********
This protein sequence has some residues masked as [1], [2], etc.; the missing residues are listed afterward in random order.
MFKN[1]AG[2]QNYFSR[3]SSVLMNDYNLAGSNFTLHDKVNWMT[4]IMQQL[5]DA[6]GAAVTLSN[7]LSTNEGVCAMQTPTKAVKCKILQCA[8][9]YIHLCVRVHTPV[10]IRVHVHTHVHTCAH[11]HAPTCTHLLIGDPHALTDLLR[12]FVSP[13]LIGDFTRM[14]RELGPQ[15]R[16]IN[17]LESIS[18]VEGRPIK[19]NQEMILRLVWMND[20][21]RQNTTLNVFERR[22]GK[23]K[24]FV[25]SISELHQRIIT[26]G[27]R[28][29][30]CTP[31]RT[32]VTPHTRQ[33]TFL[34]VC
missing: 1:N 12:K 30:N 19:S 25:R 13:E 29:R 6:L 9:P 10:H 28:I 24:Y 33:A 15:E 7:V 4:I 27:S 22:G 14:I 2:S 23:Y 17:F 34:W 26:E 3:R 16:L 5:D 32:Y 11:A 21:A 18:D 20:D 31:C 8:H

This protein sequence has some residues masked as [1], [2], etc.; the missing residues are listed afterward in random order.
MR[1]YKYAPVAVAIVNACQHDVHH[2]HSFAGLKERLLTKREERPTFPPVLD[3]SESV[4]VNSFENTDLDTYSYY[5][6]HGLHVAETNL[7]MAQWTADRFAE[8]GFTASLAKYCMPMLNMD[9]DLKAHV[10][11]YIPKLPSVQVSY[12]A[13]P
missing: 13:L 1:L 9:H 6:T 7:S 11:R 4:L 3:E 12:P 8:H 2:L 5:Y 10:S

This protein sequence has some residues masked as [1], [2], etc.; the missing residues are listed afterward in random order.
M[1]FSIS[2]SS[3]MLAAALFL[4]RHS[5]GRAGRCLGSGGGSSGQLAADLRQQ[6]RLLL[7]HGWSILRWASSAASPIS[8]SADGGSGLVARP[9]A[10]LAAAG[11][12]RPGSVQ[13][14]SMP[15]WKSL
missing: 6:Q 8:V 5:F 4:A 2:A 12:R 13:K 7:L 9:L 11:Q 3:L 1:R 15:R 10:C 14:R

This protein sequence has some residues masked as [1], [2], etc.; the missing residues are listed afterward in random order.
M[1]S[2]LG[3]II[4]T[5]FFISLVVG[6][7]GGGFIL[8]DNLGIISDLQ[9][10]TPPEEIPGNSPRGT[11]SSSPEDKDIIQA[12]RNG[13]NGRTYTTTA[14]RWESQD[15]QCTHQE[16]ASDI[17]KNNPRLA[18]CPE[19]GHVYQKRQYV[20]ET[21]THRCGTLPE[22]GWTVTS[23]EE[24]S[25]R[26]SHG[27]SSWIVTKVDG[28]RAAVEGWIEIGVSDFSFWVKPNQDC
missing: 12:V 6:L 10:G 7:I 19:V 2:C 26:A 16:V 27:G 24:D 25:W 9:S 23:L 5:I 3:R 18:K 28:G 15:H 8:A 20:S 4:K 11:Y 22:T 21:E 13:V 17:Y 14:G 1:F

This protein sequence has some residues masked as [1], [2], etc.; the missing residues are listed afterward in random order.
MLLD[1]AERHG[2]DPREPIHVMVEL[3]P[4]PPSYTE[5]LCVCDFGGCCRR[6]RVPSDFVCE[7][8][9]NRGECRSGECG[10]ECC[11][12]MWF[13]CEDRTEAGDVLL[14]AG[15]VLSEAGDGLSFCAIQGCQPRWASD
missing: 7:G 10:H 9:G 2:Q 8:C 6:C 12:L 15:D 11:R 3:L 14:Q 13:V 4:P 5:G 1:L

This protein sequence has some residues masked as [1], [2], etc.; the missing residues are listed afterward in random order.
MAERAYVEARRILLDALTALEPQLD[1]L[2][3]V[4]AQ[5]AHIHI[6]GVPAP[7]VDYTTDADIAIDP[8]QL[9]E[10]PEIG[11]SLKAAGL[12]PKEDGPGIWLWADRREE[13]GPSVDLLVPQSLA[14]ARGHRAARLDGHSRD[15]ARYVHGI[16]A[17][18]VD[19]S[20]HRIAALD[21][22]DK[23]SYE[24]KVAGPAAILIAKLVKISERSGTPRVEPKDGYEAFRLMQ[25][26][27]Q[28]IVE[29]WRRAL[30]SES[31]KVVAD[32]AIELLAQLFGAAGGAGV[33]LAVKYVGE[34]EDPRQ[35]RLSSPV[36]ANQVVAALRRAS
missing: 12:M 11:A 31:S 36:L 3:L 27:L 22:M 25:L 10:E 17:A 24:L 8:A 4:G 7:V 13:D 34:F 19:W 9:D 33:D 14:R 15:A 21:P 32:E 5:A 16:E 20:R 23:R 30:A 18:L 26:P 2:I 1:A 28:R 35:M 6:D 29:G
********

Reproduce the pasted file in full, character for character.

This protein sequence has some residues masked as [1], [2], etc.; the missing residues are listed afterward in random order.
MFKN[1]AG[2]QNYFSR[3]SSVLMNDYNLAGSNFTLHDKVNWMT[4]IMQQL[5]DA[6]GAAVTLSN[7]LSTNEGVCAMQTPTKAVKCKILQCA[8][9]YIHLCVRVHTPV[10]IRVHVHTHVHTCAH[11]HAPTCTHLLIGDPHALTDLLR[12]FVSP[13]LIGDFTRM[14]RELGPQ[15]R[16]IN[17]LESIS[18]VEGRPIK[19]NQEMILRLVWMND[20][21]RQNTTLNVFERR[22]GK[23]K[24]FV[25]SISELHQRIIT[26]G[27]R[28][29][30]CTP[31]RT[32]VTPHTRQ[33]TFL[34]VC
missing: 1:N 12:K 30:N 19:S 25:R 13:E 29:R 6:L 9:P 10:H 28:I 24:Y 33:A 15:E 7:V 4:I 27:S 22:G 14:I 2:S 23:Y 17:F 34:W 26:E 3:R 16:L 5:D 32:Y 11:A 21:A 18:D 20:D 31:C 8:H

This protein sequence has some residues masked as [1], [2], etc.; the missing residues are listed afterward in random order.
MR[1]YKYAPVAVAIVNACQHDVHH[2]HSFAGLKERLLTKREERPTFPPVLD[3]SESV[4]VNSFENTDLDTYSYY[5][6]HGLHVAETNL[7]MAQWTADRFAE[8]GFTASLAKYCMPMLNMD[9]DLKAHV[10][11]YIPKLPSVQVSY[12]A[13]P
missing: 13:L 1:L 9:H 6:T 7:S 11:R 4:L 3:E 12:P 8:H 2:L 5:Y 10:S

This protein sequence has some residues masked as [1], [2], etc.; the missing residues are listed afterward in random order.
M[1]FSIS[2]SS[3]MLAAALFL[4]RHS[5]GRAGRCLGSGGGSSGQLAADLRQQ[6]RLLL[7]HGWSILRWASSAASPIS[8]SADGGSGLVARP[9]A[10]LAAAG[11][12]RPGSVQ[13][14]SMP[15]WKSL
missing: 6:Q 8:V 5:F 4:A 2:A 12:R 13:K 7:L 9:L 11:Q 3:L 1:R 15:R 10:C 14:R

This protein sequence has some residues masked as [1], [2], etc.; the missing residues are listed afterward in random order.
M[1]S[2]LG[3]II[4]T[5]FFISLVVG[6][7]GGGFIL[8]DNLGIISDLQ[9][10]TPPEEIPGNSPRGT[11]SSSPEDKDIIQA[12]RNG[13]NGRTYTTTA[14]RWESQD[15]QCTHQE[16]ASDI[17]KNNPRLA[18]CPE[19]GHVYQKRQYV[20]ET[21]THRCGTLPE[22]GWTVTS[23]EE[24]S[25]R[26]SHG[27]SSWIVTKVDG[28]RAAVEGWIEIGVSDFSFWVKPNQDC
missing: 12:V 6:L 10:G 7:I 19:V 2:C 26:A 16:V 27:G 24:D 25:W 9:S 23:L 5:I 3:R 18:K 28:G 15:H 8:A 20:S 4:K 11:Y 22:T 21:E 13:V 17:Y 14:G 1:F

This protein sequence has some residues masked as [1], [2], etc.; the missing residues are listed afterward in random order.
MLLD[1]AERHG[2]DPREPIHVMVEL[3]P[4]PPSYTE[5]LCVCDFGGCCRR[6]RVPSDFVCE[7][8][9]NRGECRSGECG[10]ECC[11][12]MWF[13]CEDRTEAGDVLL[14]AG[15]VLSEAGDGLSFCAIQGCQPRWASD
missing: 7:G 10:H 9:G 2:Q 8:C 6:C 12:L 15:D 11:R 3:L 14:Q 13:V 4:P 5:G 1:L

This protein sequence has some residues masked as [1], [2], etc.; the missing residues are listed afterward in random order.
MAERAYVEARRILLDALTALEPQLD[1]L[2][3]V[4]AQ[5]AHIHI[6]GVPAP[7]VDYTTDADIAIDP[8]QL[9]E[10]PEIG[11]SLKAAGL[12]PKEDGPGIWLWADRREE[13]GPSVDLLVPQSLA[14]ARGHRAARLDGHSRD[15]ARYVHGI[16]A[17][18]VD[19]S[20]HRIAALD[21][22]DK[23]SYE[24]KVAGPAAILIAKLVKISERSGTPRVEPKDGYEAFRLMQ[25][26][27]Q[28]IVE[29]WRRAL[30]SES[31]KVVAD[32]AIELLAQLFGAAGGAGV[33]LAVKYVGE[34]EDPRQ[35]RLSSPV[36]ANQVVAALRRAS
missing: 12:M 11:A 31:S 36:L 3:L 27:L 22:M 25:L 10:E 17:A 24:L 8:A 4:G 7:V 13:D 34:F 19:W 9:D 33:D 14:R 15:A 21:P 32:E 5:A 16:E 20:R 23:R 30:A 18:L 26:P 2:I 1:A 28:R 35:M 6:D 29:G